I echo their horror; however, in the interest of original content, I’m going to focus on some areas that haven’t received as much attention. Before diving in, I’d like to note that I consider myself a Disney fan: Winnie the Pooh, The Lion King, Lilo and Stitch, etc.

Disney’s Globetrotting

One of Disney’s greatest possible strengths is the diversity of locations they use for their films.

Map by reddit user translucentfish

This could, if done right, bring a vibrant array of cultures to the screen. It could unite people and spread magic. If you listen to animators talk about their work on The Emperor’s New Groove during the documentary The Sweatbox, it’s clear that’s how they see their work.

However, Sting disagrees. In a candid moment after they’ve revealed the then-current ending as “Kuzco gets a waterslide”, Sting addresses the camera:

“It’s a real concern of mine that I’m allied to this organization that seems to want to take the best of different cultures and suck them up and then spit them out to make something that’s like a hamburger.”

I encountered another way of phrasing this criticism in Writing the Other by Nisi Shawl and Cynthia Ward. They discuss three ways to write about a culture that is not your own: as an invader, as a tourist, or as a guest.

Invaders arrive without warning, take whatever they want for use in whatever way they see fit. They destroy without thinking anything that appears to them to be valueless. They stay as long as they like, leave at their own convenience. Theirs is a position of entitlement without allegiance.

This is the way that Disney writes about other cultures. They send artists to scout locations, but then pick and choose the details of culture that work best for their films. The worst example of this is probably Pocahontas (although the distinction for worst portrayal of First Nations people still goes to Peter Pan).

That’s from 1953, and perhaps unfair to today’s animators and story people, but still.

Disney’s goal is not to widen acceptance or understanding of the cultures they write about. Their goal is to make a film that is well received by their market.

Toys

And what a market it is. This Christmas, when I went to Toys R’ Us to buy a gift for my niece, I was a little horrified at the gigantic Disney Princess display that devoured the front of the store. I don’t have a picture of the exact display, but it was similar to this picture from the Toys R’ Us website.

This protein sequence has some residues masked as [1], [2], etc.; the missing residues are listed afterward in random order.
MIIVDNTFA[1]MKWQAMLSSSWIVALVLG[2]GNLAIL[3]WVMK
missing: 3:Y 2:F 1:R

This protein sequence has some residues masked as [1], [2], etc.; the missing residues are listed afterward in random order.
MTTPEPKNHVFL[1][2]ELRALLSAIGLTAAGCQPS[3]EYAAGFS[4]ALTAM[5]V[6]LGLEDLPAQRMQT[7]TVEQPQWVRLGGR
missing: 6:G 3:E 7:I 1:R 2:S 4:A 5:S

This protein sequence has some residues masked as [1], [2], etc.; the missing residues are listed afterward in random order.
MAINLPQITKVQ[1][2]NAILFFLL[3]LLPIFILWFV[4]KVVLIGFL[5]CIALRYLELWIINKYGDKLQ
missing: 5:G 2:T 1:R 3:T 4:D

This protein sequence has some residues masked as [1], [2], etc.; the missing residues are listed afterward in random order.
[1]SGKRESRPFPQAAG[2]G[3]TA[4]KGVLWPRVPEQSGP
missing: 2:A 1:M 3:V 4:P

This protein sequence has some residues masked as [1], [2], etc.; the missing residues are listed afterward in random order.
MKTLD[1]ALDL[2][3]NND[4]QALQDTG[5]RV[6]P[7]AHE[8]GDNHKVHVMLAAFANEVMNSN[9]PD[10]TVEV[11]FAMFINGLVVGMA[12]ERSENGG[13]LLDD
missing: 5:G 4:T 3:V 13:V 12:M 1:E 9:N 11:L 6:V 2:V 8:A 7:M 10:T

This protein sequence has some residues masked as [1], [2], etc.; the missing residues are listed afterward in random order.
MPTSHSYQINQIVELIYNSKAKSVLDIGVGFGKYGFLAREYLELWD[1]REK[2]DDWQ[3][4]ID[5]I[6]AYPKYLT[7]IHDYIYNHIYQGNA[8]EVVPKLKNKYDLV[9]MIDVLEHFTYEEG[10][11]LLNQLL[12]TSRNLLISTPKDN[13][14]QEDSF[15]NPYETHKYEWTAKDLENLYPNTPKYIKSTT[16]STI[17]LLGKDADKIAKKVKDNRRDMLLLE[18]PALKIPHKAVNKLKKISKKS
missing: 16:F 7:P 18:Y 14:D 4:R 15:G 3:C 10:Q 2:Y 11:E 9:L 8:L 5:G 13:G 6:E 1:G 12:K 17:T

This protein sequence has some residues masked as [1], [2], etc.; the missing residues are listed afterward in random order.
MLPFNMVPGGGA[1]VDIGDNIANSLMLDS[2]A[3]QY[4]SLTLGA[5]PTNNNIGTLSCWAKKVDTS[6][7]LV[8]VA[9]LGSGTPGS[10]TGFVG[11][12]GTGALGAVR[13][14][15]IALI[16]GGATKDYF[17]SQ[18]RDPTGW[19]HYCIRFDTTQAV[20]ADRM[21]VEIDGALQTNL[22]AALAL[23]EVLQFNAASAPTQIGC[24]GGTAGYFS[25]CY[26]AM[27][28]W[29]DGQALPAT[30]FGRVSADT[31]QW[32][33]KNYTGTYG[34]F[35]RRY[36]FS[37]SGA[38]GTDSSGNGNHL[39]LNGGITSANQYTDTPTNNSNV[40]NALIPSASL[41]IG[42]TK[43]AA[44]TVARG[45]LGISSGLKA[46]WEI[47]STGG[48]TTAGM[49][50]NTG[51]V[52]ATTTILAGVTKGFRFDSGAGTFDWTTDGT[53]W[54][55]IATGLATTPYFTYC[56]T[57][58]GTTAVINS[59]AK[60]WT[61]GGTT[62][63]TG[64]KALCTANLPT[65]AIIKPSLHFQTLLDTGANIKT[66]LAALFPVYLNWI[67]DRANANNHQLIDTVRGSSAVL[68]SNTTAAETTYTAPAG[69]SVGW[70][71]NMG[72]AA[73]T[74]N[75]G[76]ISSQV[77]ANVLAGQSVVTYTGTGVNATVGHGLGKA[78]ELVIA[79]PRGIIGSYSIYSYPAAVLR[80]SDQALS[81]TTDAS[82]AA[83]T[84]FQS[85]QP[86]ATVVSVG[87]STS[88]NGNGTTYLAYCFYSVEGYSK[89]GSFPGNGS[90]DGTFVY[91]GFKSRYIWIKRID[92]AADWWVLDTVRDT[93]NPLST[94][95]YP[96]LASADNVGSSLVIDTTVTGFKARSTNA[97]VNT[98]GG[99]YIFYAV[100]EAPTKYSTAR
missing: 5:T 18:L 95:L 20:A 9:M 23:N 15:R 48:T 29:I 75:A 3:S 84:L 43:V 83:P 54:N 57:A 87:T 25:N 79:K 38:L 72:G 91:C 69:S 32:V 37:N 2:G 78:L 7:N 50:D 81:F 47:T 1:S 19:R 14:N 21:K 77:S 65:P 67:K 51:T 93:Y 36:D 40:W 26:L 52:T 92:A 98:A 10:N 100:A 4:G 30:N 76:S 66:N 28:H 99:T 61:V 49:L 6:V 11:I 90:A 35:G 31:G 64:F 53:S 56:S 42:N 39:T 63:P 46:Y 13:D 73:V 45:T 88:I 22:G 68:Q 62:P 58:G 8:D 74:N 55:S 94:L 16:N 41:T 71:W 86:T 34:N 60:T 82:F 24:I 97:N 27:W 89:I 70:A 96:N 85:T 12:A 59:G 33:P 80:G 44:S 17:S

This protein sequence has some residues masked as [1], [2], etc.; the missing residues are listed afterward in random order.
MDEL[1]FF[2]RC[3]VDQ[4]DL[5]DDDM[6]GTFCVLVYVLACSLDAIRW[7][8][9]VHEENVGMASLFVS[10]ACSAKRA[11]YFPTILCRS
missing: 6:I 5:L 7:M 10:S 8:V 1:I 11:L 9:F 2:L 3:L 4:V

fun note: all white, blondes in centre

The depiction of Merida pains me particularly, but the marketing to children of this image of femininity bothers me as a whole. As other bloggers have noted, it undermines any positive female characters they manage to create in their films because they’re eventually going to get reduced into photoshopped wide-eyed princesses with sparkles shooting out of their ears.

The thing is… people buy these toys. Despite videos of some kids complaining…

…there are other kids and parents who fully embrace this image. Which leads into another larger conversation I’m not ready to dive into right now. Are they making this stuff because people want it, or do people want it because this is what has been made for decades?

How can we convince them that people are also willing to buy things that are different? Like a doll of Merida that looks like the Merida from the film?

Who is Disney? Who is their Market?

One of the things I try to remember when raging against Disney stories is that Disney is not one person. Disney stories are made by a whole bunch of people who flow between Disney, Dreamworks, and Pixar. This makes it a little harder to blame all of past-Disney’s mistakes on current-Disney’s story team, which is actually improving.

There’s also a distinction between Disney’s filmmakers, and their toymakers, and their marketers, and their television shows. It’s unfair to expect any single person working at Disney to undo the entire Disney Machine.

Parts of the Disney Machine are producing pretty good stuff. Frozen is a solid step forward. It’s not where I want them to be yet, (see the article where the animator talked about trouble drawing women because they have to be cute) but I’m a believer that you have to reward steps forward in order to encourage further steps forward. It’s also a fun movie, plain and simple.

As another example, consider Disney’s current big shows for preschool:

Left: Jake and the Never Land Pirates. Right: Sofia the First

Jake and the Never Land Pirates has a diverse cast of kids! I feel like it’s one of the first stories set in the Peter Pan world that I actually support. It’s magic, it’s fun, it’s inviting. Sofia the First is… well, all the usual Disney Machine problems. I’m peeved it beat Bubble Guppies for the Annie Award.

The machine has already changed over time, and it’s improving. Unfortunately, I’m not sure it’ll ever catch up to where I want it to be, because there are sections of the machine designed for a market that is very not me.

That doesn’t mean I can’t enjoy the things (or parts of things) the machine manages to produce that I like.

Next time I’ll look at someone who I think handled these issues (and others) much better, with a breakdown of Hayao Miyazaki’s Spirited Away.